Koerner helped him set up a business in 1835 in St. Louis, but it failed. This from a .January 20, 1836, letter to his sister in Germany: It is hard to think that a man of my age (28) should not be able to wrestle from fate a life satisfying and even comfortable in any county and among any nation. Ever since I broke away from home -where my strivings for independence and autonomy were constantly at odds with an unconditional obedience and submission to Father’s orders and dispositions- I have been of an even cheerful temper. The only thing that disturbs my serenity at times is the melancholy to which I give way in idle hours. It seems to me that I lead a worthless life; and indeed there can be no more pitiful lot than to be forced to work today so you can live tomorrow. If there weren’t the hope that later on one will be able to handle more liberally one’s activities, and their fruits, a man would do better to drown himself in the Mississippi…
(later he wrote of assimilating with Americans and learning the language) We, that is, Koerner and myself, figured that a person might be able to make quite a good living by being the agent in business deals between Americans and Germans, and doing jus t that and nothing else, and this induced me to open up an “Intelligence and Real Estate Office.” …Although my debts are still higher than my income, I see my overhead decreasing the more my business gets going, and I have every reason to believe that eventually it will be quite lucrative. I have at this moment over $100,000 of land for sale…My fee is four per cent on an average. Besides there is all sorts of incidental work: Make translations, write letters, transact business with th Justice of the Peace, hire out maids, etc. So far I have had to do may things gratuitously to win clients and the people’s confidence, but later I hope to secure business for which people ordinarily turn to a lawyer or a notary public.
Koerner explained why Theodore’s business did not prove lucrative : He was too straightforward, dislike to use persuasion, would not recommend a thing which he thought was not worth recommending-in a word, he was too honest to flourish in this line of business. He was not what the Americans call “smart.”
Theodore started a German paper in Belleville, Der Beobachter, in 1844.which lasted 13 months. It started again in 1849 and did better.
April 3, 1845, Theodore wrote to Hannchen Kribben, his fiancé, that he began his job as chief clerk of the Belleville Court and is sending her an engagement ring, By 1860, Theodore has a farm three miles south of Mascoutah and is growing grapes and bottling wine. Theodore died there in 1889.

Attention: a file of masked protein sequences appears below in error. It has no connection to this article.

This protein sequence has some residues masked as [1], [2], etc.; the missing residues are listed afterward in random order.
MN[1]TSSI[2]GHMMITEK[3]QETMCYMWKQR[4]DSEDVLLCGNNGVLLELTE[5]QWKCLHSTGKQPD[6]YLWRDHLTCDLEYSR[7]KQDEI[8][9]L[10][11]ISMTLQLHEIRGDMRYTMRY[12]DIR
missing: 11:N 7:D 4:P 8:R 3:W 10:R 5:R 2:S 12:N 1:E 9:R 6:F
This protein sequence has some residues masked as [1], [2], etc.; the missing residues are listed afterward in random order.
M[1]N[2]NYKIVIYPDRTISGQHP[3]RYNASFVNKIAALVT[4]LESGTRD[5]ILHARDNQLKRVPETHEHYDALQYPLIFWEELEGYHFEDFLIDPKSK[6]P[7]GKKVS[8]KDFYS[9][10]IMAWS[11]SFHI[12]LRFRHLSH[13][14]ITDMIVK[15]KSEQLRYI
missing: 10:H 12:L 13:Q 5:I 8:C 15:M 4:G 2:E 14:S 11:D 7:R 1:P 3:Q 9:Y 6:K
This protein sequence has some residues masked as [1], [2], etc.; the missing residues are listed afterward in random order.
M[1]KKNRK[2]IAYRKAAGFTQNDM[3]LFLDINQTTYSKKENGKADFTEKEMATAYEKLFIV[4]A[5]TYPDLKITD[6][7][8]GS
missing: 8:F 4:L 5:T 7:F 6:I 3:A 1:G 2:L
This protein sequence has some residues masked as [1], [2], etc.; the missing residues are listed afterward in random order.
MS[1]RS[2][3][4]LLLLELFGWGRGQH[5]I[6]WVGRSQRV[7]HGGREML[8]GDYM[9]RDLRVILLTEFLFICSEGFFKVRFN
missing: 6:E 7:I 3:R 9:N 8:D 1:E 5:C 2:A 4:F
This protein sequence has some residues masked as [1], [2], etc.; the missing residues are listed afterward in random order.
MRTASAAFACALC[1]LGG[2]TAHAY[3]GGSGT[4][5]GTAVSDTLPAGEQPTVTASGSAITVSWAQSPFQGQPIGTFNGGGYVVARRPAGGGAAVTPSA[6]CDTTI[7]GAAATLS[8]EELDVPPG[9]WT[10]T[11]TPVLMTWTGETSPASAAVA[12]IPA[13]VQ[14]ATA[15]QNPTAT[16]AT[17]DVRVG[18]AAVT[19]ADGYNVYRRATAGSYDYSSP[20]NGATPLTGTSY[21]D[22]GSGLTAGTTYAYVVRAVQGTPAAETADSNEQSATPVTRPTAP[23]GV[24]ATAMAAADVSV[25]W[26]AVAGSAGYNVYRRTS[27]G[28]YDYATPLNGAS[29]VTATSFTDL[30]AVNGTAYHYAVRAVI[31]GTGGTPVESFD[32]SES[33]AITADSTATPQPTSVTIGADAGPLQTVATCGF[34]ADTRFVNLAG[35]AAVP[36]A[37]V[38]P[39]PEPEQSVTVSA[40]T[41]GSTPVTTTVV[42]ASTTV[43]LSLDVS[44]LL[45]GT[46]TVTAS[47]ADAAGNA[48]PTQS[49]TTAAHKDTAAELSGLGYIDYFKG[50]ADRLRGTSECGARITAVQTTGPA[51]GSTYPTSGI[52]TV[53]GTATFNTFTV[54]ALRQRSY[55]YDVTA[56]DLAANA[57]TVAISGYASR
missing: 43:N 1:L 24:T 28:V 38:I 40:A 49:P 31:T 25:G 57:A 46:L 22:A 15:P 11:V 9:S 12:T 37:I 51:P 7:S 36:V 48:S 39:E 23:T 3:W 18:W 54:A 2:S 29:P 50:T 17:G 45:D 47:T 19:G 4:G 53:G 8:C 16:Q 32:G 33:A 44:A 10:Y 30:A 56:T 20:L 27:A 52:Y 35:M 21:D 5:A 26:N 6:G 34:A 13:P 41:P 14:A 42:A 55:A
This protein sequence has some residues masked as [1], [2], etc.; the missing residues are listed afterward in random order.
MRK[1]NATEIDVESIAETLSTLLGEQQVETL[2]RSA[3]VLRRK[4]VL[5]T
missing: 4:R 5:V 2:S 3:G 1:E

Koerner and five other bachelors lived in the cabin on the upper farm. Sophie wrote December 10, 1833, : Koerner lives at the upper farm and comes down for meals only. He busies himself with literary work, the farm life is not at all to his taste. His mind wants food-and a farmer must almost totally starve his mind, for he is too busy by day and too tired at night to take time for it. Koerner wants to go to an American university this spring to train to be an American lawyer. Just now he is working on a critical evaluation of Duden’s work. You, my dear Hilgard, must not get angry over it (Duden’s book) until you have read Koerner’s essay and compared the two. Duden embellished things and lured many a family to come out here who would have done better to have remained in the Eastern states. For us, too, it might have been better by the beautiful waterfalls of the Mohawk than here in Illinois which has hills, but neither mountains nor water.
Lottchen Engelmann wrote :The laments that reach our ears here concern the household, the empty pantry, the boredom, the load of work, the poor quarters, and the joys we hear of. I ate a good squab today, coffee cake, etc. The chickens laid well, a cock was shot, or even a deer, the cows gave a lot of milk, the sun is warm today and we can dry the wash, etc. …I can assure you that I think by now it is good for us that we are here- in spite of al the obstacles, and griefs we have had to overcome, and will have to face in the future. I believe we shall live here very happily once you are all here and the dear families we are expecting (the Theodore Hilgard Sr. family) The essentials are here- a pleasant climate, if you adjust yourself somewhat to it in your housing and way of living; a rich soil, a pretty landscape, unlimited freedom and equality-everything else, beyond that rests within the power of those who live here, if God’s grace is with them.
Sophie’s older sister wrote of finding an acceptable suitor after fending off the advances of an elderly Polish military man: A moving contrast to these stories is Koerner’s and Sophie’s pure, innocent love. It does me good to watch them . I find a pure joy in their happiness-it brings up many a hallowed memory of similar emotions of my own.
Sophie wrote of the farm work routine to her sister in Germany in this January 1835 letter:

Koerner Ada Klett story